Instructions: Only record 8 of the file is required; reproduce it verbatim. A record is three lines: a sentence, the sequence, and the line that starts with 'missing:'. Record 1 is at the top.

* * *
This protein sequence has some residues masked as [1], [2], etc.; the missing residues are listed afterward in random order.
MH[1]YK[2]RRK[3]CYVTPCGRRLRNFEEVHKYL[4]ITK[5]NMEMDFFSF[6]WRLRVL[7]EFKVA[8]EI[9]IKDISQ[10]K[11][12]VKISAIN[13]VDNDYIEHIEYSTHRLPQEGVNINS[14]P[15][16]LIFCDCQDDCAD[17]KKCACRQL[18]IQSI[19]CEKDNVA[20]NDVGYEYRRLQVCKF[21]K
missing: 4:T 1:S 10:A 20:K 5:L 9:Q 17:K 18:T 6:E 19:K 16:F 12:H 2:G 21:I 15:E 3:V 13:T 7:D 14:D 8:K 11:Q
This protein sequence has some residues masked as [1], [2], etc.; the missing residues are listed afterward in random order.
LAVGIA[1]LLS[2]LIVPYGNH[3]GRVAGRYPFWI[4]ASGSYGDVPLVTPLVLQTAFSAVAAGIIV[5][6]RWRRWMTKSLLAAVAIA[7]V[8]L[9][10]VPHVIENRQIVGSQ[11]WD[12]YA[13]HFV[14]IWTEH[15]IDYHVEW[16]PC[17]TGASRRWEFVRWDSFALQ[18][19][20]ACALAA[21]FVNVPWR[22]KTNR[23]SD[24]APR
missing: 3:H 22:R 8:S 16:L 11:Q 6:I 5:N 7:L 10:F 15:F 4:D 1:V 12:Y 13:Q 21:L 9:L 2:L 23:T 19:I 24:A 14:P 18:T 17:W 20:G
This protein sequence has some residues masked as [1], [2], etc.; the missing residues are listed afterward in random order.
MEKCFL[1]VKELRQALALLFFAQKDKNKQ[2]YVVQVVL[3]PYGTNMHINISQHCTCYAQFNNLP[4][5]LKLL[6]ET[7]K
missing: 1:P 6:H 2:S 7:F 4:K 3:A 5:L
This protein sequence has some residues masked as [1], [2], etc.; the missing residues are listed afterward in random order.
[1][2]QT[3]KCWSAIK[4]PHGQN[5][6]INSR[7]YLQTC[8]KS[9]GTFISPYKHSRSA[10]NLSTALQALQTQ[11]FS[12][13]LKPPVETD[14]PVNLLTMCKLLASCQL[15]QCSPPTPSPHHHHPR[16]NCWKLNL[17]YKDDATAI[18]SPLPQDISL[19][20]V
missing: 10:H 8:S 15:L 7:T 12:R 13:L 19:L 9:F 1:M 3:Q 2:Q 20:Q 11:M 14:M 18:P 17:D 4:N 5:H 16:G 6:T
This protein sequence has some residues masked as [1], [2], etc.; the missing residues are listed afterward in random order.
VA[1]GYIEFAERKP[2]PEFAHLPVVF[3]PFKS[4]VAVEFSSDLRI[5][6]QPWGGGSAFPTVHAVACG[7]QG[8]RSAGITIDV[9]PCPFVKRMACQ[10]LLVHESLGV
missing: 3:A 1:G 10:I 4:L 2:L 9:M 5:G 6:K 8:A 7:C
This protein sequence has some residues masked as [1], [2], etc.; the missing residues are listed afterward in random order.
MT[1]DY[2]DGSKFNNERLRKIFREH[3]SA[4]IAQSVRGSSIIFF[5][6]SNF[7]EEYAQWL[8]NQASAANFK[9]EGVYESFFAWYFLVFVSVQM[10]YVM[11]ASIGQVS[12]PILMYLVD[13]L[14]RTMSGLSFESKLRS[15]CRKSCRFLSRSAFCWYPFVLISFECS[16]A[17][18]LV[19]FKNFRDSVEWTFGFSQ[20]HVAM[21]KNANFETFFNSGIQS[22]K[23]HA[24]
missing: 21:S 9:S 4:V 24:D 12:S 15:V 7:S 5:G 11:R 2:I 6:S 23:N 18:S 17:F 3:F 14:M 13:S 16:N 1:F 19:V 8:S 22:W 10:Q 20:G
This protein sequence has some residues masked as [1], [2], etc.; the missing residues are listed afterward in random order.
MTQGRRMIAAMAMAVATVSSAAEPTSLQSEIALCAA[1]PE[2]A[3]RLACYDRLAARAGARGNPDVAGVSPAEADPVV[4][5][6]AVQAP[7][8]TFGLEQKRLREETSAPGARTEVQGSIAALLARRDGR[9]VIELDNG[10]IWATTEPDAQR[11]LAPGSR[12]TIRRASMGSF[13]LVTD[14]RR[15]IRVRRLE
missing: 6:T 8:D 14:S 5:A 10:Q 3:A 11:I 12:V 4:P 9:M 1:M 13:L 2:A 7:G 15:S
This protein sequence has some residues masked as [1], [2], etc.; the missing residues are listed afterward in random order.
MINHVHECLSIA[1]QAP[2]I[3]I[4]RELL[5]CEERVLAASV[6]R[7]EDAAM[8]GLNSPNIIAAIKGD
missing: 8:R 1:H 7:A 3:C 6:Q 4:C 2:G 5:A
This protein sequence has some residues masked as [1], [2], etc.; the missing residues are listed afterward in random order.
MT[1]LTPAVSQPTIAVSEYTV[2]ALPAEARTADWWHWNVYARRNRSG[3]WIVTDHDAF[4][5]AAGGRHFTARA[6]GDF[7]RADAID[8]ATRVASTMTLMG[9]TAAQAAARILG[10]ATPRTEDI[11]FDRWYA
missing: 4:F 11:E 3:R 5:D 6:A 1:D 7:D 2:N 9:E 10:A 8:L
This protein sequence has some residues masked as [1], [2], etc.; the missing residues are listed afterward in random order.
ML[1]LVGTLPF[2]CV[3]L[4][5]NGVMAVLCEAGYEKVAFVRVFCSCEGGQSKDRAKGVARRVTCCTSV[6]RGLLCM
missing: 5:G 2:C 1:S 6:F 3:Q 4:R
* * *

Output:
This protein sequence has some residues masked as [1], [2], etc.; the missing residues are listed afterward in random order.
MINHVHECLSIA[1]QAP[2]I[3]I[4]RELL[5]CEERVLAASV[6]R[7]EDAAM[8]GLNSPNIIAAIKGD
missing: 8:R 1:H 7:A 3:C 6:Q 4:C 2:G 5:A